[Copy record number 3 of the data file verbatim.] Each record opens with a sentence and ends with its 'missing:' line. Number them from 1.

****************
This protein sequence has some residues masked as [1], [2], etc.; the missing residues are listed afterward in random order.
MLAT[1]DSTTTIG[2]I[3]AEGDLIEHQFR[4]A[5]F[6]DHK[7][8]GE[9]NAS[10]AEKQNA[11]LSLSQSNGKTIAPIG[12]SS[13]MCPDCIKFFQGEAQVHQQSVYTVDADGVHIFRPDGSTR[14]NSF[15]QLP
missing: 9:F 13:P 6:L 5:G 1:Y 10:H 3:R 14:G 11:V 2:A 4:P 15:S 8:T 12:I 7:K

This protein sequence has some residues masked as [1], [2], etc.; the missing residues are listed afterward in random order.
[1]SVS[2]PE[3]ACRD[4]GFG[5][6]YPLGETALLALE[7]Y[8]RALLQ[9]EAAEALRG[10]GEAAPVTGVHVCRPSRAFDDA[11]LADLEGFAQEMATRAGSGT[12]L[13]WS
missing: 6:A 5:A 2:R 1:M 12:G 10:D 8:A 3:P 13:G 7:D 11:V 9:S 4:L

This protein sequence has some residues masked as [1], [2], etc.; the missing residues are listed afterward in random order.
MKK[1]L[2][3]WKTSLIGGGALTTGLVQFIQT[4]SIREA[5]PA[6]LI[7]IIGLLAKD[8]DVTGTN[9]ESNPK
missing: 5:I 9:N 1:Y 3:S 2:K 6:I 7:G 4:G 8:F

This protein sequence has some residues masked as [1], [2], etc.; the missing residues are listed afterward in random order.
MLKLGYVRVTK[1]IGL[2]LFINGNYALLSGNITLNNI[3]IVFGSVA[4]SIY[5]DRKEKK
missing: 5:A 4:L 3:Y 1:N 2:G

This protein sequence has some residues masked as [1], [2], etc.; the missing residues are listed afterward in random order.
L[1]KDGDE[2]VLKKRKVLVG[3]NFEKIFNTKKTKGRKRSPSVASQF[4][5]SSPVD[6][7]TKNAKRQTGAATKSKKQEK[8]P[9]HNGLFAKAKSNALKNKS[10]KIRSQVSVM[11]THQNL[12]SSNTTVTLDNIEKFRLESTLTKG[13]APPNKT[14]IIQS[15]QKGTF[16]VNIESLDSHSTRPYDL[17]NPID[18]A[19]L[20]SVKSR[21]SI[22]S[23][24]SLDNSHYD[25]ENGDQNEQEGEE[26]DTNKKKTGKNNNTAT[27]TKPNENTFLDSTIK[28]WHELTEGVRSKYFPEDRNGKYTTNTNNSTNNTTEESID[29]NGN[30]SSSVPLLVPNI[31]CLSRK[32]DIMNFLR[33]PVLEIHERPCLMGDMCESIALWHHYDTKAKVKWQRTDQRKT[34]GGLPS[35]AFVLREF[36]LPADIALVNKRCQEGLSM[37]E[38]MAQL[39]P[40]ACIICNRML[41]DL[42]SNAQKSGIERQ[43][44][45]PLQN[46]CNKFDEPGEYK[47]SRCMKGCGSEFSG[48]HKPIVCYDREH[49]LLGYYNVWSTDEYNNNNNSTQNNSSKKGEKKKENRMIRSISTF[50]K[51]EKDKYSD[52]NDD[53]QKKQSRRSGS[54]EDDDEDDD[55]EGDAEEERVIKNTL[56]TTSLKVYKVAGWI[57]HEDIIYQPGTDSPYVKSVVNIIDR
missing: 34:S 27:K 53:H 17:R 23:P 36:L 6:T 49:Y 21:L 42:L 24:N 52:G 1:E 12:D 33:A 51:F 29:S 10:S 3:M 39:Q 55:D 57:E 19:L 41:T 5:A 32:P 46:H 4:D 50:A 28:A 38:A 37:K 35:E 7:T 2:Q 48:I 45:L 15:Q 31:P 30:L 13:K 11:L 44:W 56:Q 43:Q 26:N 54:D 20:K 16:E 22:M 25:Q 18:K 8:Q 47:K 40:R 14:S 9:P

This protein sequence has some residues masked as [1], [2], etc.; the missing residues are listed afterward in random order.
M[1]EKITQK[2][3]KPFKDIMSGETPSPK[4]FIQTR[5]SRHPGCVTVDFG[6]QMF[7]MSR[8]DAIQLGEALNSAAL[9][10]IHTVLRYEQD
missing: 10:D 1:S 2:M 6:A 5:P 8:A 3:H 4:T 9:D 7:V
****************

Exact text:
This protein sequence has some residues masked as [1], [2], etc.; the missing residues are listed afterward in random order.
MKK[1]L[2][3]WKTSLIGGGALTTGLVQFIQT[4]SIREA[5]PA[6]LI[7]IIGLLAKD[8]DVTGTN[9]ESNPK
missing: 5:I 9:N 1:Y 3:S 2:K 6:I 7:G 4:G 8:F